I greatly enjoyed Frans' show, and it seemed like everyone who attended was brought to life by Frans' smooth voice. His confidence fell off of him like feathers from an angel's wings. I do hope Frans stays home in New York and performs for us a few more times, but I would completely understand if he took a gig in Amsterdam. If you have a chance to see his new show, Beyond Borders, see it. Even if you are expecting the surprises that he has in store, you will be impressed. Thank you, Frans, for living a true New York Story and showing us that the mantra "all are welcome" means something to someone somewhere. For more information about Frans Bloem, you can visit his website at

Monday, June 5, 2017

Applause! Applause! Review of Judi Mark's I Feel A Song Coming On at Don't Tell Mama by Christopher M. Struck

This review of Judi Mark's I Feel A Song Coming On at Don't Tell Mama was written by Christopher M. Struck and published in Volume X, Issue 7 (2017) of the online edition of Applause! Applause!

I Feel A Song Coming On
Starring Judi Mark
Musical Director: Phil Hinton
Don't Tell Mama
343 West 46th Street
New York, New York 10036
Reviewed 5/24/17

Dressed in an enchanting evening gown, Judi Mark held us in awe on Wednesday at Don' t Tell Mama with her story, told through music, I Feel A Song Coming On. Fortunately, for a few sailors in for Fleet Week, they came at the right time. Judi Mark put on a superb show bringing a bit of all her different skills to the stage to pay tribute to Old Broadway and Hollywood. By her own admission, Judi Mark has worn a lot of hats during her years in New York City and most of these have related in some way to the performing arts. We had the fortunate privilege of enjoying the skills that brought and kept her in New York as well as her delightful presence and charm.

Judi displayed a great deal of charisma that engaged the crowd. Through various subtle efforts such as greeting us upon entering and starting her show from the back of the room, we were part of the show early and often. It gave me an implicit sense of genial familiarity which extended further for some patrons who Judi seemed to genuinely recognize. These clever touches focused our attention on Judi easily and with sensual hand gestures and stunning hip movements, she helped keep our attention riveted on her as we wondered which hat she would wear next.

Judi glided from song to song with her sense of comedic timing. While she told most of her tributes to greats through song, she did also give a little background in between in a typically self-deprecating manner. She started with the story of a Frank Sinatra bodyguard whom she knew when she first moved to New York City. He told her she needed to pick one path (singing, acting, or dancing) and stick with it, but she said she didn't want to choose just one. She wanted to do it "My Way" (referencing a particularly famous Frank Sinatra song). From this, she asked us to sing along to "Welcome To My World" by Ray Winkler/John Hathcock enticing us to join her in the chorus. She went from this into a pair of medleys where she showed off her exceptional dancing skill.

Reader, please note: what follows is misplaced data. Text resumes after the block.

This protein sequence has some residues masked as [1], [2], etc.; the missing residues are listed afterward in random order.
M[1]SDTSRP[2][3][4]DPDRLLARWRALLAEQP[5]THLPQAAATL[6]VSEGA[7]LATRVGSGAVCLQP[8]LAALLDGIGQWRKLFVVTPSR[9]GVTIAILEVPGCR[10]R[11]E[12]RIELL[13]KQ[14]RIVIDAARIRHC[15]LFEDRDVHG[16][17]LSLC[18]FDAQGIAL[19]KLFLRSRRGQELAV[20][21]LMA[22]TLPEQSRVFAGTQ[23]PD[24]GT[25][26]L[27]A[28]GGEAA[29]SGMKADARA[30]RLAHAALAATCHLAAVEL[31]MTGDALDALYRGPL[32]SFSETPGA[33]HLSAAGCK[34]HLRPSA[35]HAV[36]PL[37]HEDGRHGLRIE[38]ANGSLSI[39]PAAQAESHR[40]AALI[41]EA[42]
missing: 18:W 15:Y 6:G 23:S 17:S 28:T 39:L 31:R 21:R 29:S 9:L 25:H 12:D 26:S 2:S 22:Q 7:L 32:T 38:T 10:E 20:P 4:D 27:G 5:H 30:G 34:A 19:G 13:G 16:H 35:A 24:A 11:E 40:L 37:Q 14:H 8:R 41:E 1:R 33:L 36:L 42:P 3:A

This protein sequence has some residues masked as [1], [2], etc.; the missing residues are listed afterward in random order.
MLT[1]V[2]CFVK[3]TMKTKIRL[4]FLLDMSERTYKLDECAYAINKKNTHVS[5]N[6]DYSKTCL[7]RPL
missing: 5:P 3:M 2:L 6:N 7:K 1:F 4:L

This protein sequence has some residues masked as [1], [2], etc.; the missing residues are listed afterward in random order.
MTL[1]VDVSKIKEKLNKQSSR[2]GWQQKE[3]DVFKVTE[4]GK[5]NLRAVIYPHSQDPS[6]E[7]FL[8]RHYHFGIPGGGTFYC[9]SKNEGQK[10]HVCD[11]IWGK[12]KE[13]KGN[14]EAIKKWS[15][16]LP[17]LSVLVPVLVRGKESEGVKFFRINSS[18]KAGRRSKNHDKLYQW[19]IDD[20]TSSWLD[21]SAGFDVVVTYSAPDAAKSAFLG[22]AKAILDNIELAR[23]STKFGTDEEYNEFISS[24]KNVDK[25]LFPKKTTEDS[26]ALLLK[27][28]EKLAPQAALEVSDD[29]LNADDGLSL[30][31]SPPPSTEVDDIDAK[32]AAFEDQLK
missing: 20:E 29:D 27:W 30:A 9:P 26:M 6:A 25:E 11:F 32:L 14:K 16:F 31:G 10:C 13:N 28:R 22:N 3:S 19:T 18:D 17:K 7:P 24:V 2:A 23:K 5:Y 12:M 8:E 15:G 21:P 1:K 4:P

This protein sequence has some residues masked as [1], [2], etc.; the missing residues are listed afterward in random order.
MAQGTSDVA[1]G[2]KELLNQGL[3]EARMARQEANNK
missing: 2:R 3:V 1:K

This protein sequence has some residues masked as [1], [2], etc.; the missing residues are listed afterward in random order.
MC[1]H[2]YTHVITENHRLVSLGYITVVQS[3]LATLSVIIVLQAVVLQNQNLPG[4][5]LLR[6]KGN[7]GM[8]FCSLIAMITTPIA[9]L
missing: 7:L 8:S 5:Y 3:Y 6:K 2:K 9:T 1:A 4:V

Before the second of these two medleys, Judi did admit she may have worn too many hats while listing the various roles she has played since moving to New York City. Too many to keep track of, but then she took out a "Fruit Hat" for Carmen Miranda's "Chiquita Banana" song. Potentially most accurately described as a combination of salsa and samba, Judi shimmered like a brilliant butterfly during the medley which started with a series of excellent dance numbers proving her skill as a dancer. I was ready to sign up for one of her classes thoroughly convinced she could teach even me. She may have only received the "Neck Of The Chicken" (Jimmy McHugh/Frank Loesser) growing up, but she definitely proved she deserves more now. The dance number on that was only topped by an even better one on the song "The Pits" by Howard Danzinger.

The performance flowed well as Judi expertly transitioned between songs and chuckle-worthy stories including a monologue called "Friendly Skies" by Bobby Holder. The combination of the various artistic forms allowed her to portray a classy and sincere atmosphere along with her well-timed coy gestures and good use of the stage. Additionally, she did a great job of allowing her band to work off her smooth melodies by maintaining her confident pace. She took to the stage surrounded by an elegant accompaniment of a pianist, bassist, and jazz drummer. The pianist, Phil Hinton, and son on the drums, John Hinton, were stupendous, while Jennifer Vincent, with the Double Bass, provided a delectably steady and passionate tone. She was a truly sophisticated choice by Phil (Judi's musical director) and Judi.

The ultimate medley about loving music really brought the whole performance together. I felt entranced by Judi's majestic moves combined with her self-assured vocals. She had a knack for catching the eyes of the men in the room, and her final number may have stolen a few hearts in the crowd. Hopefully, those sailors in the back corner didn't leave theirs behind, although I wouldn't blame them. New York has that way about it. Judi did a great job with the acting, singing, and dancing. She also handled the balance among description, story, and song well. I very much enjoyed this show. If you are interested in a stylish cabaret that is more chic than posh, and more glitz than flash, then Judi is your gal. Her tribute to Old Broadway and Hollywood will delight. For more information about this show and the performer, visit her website at